Granting a Group local admin rights in Windows 2000

We have a number of Windows 2000 systems in a mixed mode environment.  I would like everyone to have admin right to the local machines, but I have to add each user to each machine.  When I add a new user to a machine the domain only lists users, not groups.  Can't I add Domain Users Group and give them local admin rights?
BeksterAsked:
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Lee W, MVPTechnology and Business Process AdvisorCommented:
You can add the Domain Users group to the local Administrator's group
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Lee W, MVPTechnology and Business Process AdvisorCommented:
You do understand this is a tremendous security risk, if any user does something stupid or by accident and gets a virus or other nasty program, it could easily propogate to the entire network like this.
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Debsyl99Commented:
Hi
You're really brave adding all users to the local admins group -
However here's what I do on the odd occasion it's necessary which you might consider. Create a security group in active directory users and computers, make it a member of domain users and add all the users you want to it.
Then either run this from a batch script on the pc, or save it as a batch file and run it as a start-up script via group policy to save you the hassle,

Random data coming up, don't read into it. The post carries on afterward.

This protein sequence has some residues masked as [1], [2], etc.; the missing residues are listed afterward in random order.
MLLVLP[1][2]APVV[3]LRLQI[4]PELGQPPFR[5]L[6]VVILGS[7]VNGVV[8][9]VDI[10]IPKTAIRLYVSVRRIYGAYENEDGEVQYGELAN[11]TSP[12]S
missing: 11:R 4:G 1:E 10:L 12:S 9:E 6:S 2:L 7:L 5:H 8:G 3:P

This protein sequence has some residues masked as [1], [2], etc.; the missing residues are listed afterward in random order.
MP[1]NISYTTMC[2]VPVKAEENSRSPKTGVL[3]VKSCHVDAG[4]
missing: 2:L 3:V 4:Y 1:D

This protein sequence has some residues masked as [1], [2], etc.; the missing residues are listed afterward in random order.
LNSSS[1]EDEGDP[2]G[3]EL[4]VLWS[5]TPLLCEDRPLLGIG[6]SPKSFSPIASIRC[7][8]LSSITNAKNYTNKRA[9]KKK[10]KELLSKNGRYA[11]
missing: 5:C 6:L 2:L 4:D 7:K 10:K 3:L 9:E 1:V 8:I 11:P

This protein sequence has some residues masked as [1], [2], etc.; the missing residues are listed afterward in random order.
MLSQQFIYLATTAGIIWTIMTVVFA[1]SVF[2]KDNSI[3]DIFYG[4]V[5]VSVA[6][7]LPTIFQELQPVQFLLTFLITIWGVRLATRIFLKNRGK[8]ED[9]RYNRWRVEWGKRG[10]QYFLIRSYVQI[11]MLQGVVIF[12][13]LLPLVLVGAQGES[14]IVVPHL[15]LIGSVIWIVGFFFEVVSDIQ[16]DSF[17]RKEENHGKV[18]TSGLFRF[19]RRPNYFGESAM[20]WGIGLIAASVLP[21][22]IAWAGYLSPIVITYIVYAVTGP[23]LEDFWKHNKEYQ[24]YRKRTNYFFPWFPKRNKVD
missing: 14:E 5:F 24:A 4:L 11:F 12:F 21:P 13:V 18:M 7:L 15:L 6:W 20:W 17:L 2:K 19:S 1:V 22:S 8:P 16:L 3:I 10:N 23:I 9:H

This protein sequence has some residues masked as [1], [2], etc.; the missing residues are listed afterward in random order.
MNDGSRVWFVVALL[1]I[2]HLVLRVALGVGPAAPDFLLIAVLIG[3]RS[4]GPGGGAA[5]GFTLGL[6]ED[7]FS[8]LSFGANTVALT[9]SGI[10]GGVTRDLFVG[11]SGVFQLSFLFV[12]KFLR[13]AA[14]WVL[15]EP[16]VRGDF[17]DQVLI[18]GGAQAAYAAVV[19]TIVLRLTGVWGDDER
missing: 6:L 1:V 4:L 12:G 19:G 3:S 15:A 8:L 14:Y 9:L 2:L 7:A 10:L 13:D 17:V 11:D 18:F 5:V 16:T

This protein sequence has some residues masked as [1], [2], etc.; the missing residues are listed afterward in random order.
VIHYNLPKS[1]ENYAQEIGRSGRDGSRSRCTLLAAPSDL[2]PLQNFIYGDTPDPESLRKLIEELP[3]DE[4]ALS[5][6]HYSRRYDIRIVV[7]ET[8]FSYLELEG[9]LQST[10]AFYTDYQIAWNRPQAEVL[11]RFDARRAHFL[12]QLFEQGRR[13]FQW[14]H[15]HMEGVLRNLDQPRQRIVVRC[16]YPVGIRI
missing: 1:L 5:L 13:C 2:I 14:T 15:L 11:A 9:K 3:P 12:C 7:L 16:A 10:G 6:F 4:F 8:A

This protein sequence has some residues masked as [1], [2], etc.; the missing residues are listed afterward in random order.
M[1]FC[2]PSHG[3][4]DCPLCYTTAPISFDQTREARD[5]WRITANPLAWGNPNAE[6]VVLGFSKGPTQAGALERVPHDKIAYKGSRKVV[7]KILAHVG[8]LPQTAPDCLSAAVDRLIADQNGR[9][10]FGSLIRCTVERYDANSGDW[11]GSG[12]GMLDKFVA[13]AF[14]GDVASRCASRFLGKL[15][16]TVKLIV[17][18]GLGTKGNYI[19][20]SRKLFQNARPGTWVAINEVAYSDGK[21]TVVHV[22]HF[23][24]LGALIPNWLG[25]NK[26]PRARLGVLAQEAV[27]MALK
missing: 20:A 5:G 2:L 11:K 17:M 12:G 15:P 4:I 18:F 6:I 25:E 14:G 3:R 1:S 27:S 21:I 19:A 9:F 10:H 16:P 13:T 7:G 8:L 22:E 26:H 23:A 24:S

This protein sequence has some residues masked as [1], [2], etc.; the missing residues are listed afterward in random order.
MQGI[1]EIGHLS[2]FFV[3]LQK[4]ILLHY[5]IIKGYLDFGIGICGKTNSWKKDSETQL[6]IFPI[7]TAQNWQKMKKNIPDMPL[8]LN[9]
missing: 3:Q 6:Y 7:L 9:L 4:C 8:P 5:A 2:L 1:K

Where domain is your ad domain name, and secuirtygroup is the name of your security group.

NET localgroup Administrators /add "domain\SecurityGroup"

AT least this way, if something goes wrong and you need to remove someone's local admin rights, you can do so easily by just removing tham from that group. A lot easier than trying to remove them from the domain users group!

Deb :))
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BeksterAuthor Commented:
I don't understand, i want them to have local admin rights, the machine only because some legacy apps neeed access to the registry etc.  How would this have any effect on their network access? they still wouldnt be able to get at any servers or other machines remotely etc
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Lee W, MVPTechnology and Business Process AdvisorCommented:
If you put domain users into the local admins group, then if person A gets a virus, the virus tries to spread to all systems.  Your servers are relatively safe, but all your workstations allow admin access so the virus easily penetrates other systems.  Not all viruses do this, but some can.  When you limit the user to running the system as a regular or power user, they don't have rights to install software that might contain viruses/trojans/etc.

There may be other options.  The software that requires rights to the registry may work if the users are power users but not admins.  You might also be able to adjust the registry permissions so that users can write to that specific area of the registry.

As a last resort, you could also create local admin accounts and instruct the users to "runas" the admin account when they run the application that needs registry access (more of a pain, but do you want to go around to all your machines and clean them when the next new virus hits because it spread so fast)
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BeksterAuthor Commented:
I see your point, i may try power users and see the difference, but even office2000 doesn't run as smoothly if the user isn't a local  administrator
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